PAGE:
Pledging For Music and The rise of the 'Kickstarter' business model and adding value to the traditional album product. In the last five years, a handful of sites have emerged which aim to create an investment platform for musicians to raise their profile, build a following and most importantly, receive some much-needed financing. Sites such as Kickstarter, Pledge Music, Sellaband and Slicethepie all offer this model with different terms.
What’s key to these services is the artist-to-fan relationship. As well as offering the fan the chance to become an investor in the album, they also have the opportunity to buy multiple bundles comprised of limited edition wares. Reasonable to out-of-this-world incentives are not only used to sell units, but also to help vary the product and allow artists to open up the price bracket. In basic terms: if you can get the fan to be an integral part of the record making process and then sweeten the deal with the most exciting, exclusive content available, there is very little chance they are going to download it for free. In fact, they’re likely to end up spending more money on the record than they would pay for it in say… HMV.
Fans fund album campaigns for rewards: the reward of becoming closer to an artist they respect and admire, and the kudos they get from being a part of a unique experience. The rewards also come in the form of products, benefits and ‘money can’t buy’ incentives. This relationship is key to the fan-funded model and is what motivates the fan-base to spend money.
Below is an example of what fans might be asked to pledge and what they receive in return when the campaign reaches its target (based on the Sellaband model):
In a nutshell, it follows the same principle as raising money for a Church Roof fund or donating to a Blue Peter appeal – creating a sense of community among fans as the ‘thermometer’ climbs to its target.
Campaigns usually last for around a month before release date. The financial target is set and only when the goal is reached do fans get charged and the campaign succeeds (this holds for Kickstarter and Pledge Music; Sellaband doesn’t work this way!). Getting releases out there so early echoes the days of old when fans anticipated the release of an album. It allows the campaign time to grow and spread organically; especially useful when building hype for new artists.
This model considerably reduces the risk of releasing records from an artist/label point of view. No longer does the label or band themselves have to press up ‘x’ number of albums with no guarantee they will be bought, but will know how many units have been sold before they even enter the studio. This kind of waste management could be key in protecting record labels from costly over-manufacturing. Similarly, when booking gigs, the promoter’s risk is considerably lessened when there is already interest from fans willing to attend an exclusive gig – potentially one that will sell out with little or no press or marketing on their part.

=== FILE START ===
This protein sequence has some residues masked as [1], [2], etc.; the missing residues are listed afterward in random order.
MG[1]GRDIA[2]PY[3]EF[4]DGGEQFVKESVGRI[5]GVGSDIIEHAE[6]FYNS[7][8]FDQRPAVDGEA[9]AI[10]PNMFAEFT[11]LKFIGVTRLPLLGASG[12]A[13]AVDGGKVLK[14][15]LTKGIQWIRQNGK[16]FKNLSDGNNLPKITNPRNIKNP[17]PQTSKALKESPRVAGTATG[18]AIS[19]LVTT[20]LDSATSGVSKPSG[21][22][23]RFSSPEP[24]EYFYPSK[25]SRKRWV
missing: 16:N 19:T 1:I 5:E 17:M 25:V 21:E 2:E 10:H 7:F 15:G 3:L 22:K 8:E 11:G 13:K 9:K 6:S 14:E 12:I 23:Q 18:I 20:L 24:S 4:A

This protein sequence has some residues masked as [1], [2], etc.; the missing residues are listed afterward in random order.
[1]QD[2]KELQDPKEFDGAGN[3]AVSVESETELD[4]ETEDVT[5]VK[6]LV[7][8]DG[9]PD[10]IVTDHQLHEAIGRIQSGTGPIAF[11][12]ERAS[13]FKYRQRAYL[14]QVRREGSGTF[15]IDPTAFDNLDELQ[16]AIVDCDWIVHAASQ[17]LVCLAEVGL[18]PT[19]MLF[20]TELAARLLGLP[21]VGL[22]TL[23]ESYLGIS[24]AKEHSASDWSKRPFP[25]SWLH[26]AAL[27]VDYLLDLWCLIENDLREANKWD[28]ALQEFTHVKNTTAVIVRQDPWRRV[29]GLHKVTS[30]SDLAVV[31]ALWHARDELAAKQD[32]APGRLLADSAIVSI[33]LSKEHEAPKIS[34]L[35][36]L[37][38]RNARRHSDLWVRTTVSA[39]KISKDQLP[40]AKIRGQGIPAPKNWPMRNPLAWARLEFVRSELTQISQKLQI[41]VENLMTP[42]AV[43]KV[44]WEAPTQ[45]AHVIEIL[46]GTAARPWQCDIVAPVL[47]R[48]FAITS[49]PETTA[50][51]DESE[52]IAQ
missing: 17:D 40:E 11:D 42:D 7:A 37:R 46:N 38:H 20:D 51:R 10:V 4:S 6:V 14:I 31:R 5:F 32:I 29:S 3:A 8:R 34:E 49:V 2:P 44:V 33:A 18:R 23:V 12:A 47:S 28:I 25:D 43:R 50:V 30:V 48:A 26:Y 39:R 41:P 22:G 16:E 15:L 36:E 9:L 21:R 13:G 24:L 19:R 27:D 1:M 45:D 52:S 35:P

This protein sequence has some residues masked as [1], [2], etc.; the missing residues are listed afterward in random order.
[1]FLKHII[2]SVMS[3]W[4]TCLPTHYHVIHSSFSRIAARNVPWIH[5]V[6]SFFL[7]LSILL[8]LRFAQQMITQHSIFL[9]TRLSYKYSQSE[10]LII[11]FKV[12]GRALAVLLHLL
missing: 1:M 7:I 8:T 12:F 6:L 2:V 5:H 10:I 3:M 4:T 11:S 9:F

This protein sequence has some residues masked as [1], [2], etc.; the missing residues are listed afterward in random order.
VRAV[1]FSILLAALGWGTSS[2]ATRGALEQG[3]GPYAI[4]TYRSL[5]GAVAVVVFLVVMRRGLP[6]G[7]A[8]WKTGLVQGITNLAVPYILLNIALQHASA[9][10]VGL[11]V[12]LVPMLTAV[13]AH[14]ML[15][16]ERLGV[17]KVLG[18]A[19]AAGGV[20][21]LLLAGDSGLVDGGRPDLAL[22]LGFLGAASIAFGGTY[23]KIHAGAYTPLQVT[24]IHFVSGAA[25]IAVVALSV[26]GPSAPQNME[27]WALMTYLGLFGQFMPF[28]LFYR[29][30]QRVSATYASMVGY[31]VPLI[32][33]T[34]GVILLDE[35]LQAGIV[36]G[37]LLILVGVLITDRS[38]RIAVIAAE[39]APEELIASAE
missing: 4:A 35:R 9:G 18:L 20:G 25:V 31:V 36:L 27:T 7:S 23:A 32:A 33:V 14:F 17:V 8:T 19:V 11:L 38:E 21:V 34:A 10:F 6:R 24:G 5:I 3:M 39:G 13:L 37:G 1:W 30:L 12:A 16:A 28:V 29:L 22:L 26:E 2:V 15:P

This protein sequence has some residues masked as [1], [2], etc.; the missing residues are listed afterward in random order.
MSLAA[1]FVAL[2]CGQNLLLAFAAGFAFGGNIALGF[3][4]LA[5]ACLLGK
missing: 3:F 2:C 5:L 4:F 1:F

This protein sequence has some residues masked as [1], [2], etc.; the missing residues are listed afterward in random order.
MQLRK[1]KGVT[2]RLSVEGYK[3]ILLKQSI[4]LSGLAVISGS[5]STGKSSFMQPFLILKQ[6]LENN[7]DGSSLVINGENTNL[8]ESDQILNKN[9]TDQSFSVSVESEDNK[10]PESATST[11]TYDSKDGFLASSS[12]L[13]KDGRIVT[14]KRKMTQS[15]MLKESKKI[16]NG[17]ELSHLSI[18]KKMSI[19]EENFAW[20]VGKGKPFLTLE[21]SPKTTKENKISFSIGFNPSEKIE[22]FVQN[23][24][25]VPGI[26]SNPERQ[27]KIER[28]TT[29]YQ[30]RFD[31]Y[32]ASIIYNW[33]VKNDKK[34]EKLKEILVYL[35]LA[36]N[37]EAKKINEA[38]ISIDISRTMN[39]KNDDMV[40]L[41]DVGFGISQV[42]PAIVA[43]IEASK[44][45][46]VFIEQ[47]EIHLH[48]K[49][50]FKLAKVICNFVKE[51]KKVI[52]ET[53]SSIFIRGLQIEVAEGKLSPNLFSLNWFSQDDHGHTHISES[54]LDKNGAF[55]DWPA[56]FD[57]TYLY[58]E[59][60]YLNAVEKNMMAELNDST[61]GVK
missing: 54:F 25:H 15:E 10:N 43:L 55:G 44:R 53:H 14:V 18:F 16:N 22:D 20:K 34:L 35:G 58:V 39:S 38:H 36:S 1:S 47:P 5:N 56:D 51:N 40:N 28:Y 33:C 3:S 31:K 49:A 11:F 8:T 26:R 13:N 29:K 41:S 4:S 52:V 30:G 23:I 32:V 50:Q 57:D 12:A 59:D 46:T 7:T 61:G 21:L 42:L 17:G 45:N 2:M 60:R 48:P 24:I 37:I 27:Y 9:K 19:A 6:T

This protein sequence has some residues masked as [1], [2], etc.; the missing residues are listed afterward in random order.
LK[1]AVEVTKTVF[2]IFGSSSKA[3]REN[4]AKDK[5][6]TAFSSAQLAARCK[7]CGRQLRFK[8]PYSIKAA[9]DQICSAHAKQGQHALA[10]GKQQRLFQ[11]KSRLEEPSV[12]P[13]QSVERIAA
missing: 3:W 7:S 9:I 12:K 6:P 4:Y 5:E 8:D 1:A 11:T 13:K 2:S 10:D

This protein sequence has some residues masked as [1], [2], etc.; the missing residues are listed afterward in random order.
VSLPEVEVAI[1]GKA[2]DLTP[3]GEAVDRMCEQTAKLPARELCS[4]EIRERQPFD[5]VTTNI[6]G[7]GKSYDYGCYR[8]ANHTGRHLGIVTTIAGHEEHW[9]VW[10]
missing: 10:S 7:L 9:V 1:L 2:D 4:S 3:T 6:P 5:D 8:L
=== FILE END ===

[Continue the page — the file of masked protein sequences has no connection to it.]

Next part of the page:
Artists such as Marillion, Public Enemy and Gang Of Four have all released albums via the fan-funded model, and all have met with success. Looking at many of the winners of the fan-funded model it looks like established artists are still coming out on top, which poses the question: is this is a viable way of selling music for new bands, or is it reserved for only the established bands with a loyal fanbase in place? There is no doubt that having a huge database of hardcore fans is going to generate an established artist more money and buzz than someone just starting out. However, good music ought to prevail, and with a lot of hard work and realistic targets set there is no reason why the fan-funded model shouldn’t work for everyone.
With all this considered, it’s looking like the fan-funded model could become a viable alternative to the traditional music deal. Artists are able to retain 100% of their publishing and recording rights with services taking a fixed percentage of the capital raised (Kickstarter 5%, Pledge Music 15%, Sellaband 15%).
On the flip side, there does seem to be some negative stigma associated with fan-funded music, as people still are a little wary of music released without a label’s quality control stamp. Even with help from an established PR company, getting radio, TV and press coverage without a label on board is likely to be harder work when in direct competition with artists that have the label ‘PR machine’ in place. There is also no guarantee that the artist will ever get access to the pledged money if the campaign isn’t successful… Some of these services don’t even allow the artists access to the database of fans they have built during the campaign! That said, it does seem to be the most democratic way to release music – and who better to decide what gets released than the people prepared to spend their hard earned cash on the record? Let’s call it ‘selling to the converted’…
The music industry can’t stop people downloading music for free, but giving meaning to the process of making an album and allowing fans the flexibility of buying multiple bundles of exclusive content may provide a reason not to steal anymore.
Check out their site www.kickstarter.com